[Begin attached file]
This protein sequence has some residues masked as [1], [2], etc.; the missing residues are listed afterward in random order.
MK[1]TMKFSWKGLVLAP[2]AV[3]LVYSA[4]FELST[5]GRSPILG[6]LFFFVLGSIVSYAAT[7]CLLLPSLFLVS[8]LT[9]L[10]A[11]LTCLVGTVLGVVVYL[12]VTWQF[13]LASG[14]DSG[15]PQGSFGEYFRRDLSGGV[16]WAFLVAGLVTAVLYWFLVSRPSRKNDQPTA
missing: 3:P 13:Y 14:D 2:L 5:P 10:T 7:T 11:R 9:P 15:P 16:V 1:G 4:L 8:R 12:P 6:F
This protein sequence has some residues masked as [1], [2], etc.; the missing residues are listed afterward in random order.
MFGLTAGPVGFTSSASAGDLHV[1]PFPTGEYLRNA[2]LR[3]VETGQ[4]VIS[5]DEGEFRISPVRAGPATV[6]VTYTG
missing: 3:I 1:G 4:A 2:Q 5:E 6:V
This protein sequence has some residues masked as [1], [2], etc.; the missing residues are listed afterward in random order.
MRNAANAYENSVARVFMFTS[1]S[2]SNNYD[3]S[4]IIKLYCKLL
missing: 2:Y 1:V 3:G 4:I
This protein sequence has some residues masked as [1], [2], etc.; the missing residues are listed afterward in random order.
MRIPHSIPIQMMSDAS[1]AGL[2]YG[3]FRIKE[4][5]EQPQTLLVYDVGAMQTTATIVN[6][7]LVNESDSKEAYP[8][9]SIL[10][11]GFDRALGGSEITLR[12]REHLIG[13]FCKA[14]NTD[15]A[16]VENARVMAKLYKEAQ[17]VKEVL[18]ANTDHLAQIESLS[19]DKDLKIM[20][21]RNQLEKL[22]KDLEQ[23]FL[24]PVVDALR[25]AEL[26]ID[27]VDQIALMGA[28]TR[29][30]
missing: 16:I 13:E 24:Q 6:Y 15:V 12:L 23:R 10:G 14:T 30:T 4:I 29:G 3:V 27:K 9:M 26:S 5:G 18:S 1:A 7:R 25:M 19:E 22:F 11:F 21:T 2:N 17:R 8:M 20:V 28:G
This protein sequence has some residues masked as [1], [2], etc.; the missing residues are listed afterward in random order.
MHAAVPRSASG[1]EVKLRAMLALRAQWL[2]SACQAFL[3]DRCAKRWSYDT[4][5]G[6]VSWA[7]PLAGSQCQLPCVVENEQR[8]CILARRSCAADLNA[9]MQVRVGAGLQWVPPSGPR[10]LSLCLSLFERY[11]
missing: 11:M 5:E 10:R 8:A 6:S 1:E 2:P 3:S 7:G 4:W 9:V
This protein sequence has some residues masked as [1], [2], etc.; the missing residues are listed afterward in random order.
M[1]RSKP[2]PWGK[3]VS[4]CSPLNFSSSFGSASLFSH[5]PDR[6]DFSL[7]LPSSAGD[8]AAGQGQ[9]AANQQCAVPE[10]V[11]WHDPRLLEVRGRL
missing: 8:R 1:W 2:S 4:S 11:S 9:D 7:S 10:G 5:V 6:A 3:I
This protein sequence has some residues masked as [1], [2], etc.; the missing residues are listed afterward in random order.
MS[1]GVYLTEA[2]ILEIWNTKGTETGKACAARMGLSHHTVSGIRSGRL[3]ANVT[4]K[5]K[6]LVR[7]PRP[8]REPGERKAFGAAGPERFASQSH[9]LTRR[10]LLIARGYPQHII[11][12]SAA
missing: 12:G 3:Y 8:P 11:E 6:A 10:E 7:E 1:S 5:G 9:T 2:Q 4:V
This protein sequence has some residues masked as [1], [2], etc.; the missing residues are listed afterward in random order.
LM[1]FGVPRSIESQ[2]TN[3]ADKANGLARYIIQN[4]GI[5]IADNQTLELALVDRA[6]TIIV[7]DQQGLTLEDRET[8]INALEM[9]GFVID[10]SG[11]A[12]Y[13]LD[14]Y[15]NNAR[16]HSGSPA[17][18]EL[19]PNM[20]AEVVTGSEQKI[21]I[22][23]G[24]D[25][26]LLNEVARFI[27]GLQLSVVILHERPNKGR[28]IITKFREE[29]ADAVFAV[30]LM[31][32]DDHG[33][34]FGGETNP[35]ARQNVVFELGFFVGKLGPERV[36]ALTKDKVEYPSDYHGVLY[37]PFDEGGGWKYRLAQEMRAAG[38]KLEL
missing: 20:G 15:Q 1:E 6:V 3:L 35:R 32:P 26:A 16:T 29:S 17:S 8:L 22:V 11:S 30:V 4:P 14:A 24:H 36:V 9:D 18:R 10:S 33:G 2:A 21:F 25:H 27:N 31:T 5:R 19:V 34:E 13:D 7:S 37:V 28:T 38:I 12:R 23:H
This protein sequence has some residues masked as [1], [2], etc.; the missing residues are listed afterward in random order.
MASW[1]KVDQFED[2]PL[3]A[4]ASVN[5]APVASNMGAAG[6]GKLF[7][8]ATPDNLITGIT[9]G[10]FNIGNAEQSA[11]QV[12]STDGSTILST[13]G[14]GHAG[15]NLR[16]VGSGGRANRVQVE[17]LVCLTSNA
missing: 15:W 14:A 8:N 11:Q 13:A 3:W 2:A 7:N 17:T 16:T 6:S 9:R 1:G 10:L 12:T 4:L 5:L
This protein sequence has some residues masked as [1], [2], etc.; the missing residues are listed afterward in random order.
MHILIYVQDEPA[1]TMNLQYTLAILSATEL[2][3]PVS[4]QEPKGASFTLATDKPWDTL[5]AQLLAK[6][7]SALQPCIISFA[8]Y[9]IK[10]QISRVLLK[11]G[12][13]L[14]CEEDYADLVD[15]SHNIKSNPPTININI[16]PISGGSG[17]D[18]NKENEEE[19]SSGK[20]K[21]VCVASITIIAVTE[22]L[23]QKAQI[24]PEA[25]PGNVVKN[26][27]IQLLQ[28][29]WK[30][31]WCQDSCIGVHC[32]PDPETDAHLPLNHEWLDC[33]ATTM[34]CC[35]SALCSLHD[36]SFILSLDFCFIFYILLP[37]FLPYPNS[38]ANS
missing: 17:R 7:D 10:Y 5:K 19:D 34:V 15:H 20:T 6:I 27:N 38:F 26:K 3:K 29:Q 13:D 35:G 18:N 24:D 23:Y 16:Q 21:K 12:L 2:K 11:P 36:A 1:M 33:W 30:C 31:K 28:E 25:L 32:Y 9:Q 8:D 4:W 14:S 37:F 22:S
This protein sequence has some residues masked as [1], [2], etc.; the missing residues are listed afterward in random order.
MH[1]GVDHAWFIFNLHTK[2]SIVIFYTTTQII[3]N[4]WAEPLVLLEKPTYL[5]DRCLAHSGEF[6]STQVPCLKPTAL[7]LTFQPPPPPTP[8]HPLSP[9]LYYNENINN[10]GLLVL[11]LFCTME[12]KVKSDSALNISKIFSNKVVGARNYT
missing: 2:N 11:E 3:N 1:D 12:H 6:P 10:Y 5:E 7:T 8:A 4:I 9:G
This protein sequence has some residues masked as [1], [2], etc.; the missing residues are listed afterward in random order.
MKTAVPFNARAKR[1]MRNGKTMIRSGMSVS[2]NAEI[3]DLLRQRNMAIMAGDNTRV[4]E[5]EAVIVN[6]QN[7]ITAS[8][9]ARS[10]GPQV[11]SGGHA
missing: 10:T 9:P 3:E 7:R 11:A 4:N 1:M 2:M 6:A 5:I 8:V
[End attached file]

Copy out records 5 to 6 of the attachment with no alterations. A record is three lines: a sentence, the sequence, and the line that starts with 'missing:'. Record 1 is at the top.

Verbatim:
This protein sequence has some residues masked as [1], [2], etc.; the missing residues are listed afterward in random order.
MHAAVPRSASG[1]EVKLRAMLALRAQWL[2]SACQAFL[3]DRCAKRWSYDT[4][5]G[6]VSWA[7]PLAGSQCQLPCVVENEQR[8]CILARRSCAADLNA[9]MQVRVGAGLQWVPPSGPR[10]LSLCLSLFERY[11]
missing: 11:M 5:E 10:R 8:A 6:S 1:E 2:P 3:S 7:G 4:W 9:V
This protein sequence has some residues masked as [1], [2], etc.; the missing residues are listed afterward in random order.
M[1]RSKP[2]PWGK[3]VS[4]CSPLNFSSSFGSASLFSH[5]PDR[6]DFSL[7]LPSSAGD[8]AAGQGQ[9]AANQQCAVPE[10]V[11]WHDPRLLEVRGRL
missing: 8:R 1:W 2:S 4:S 11:S 9:D 7:S 10:G 5:V 6:A 3:I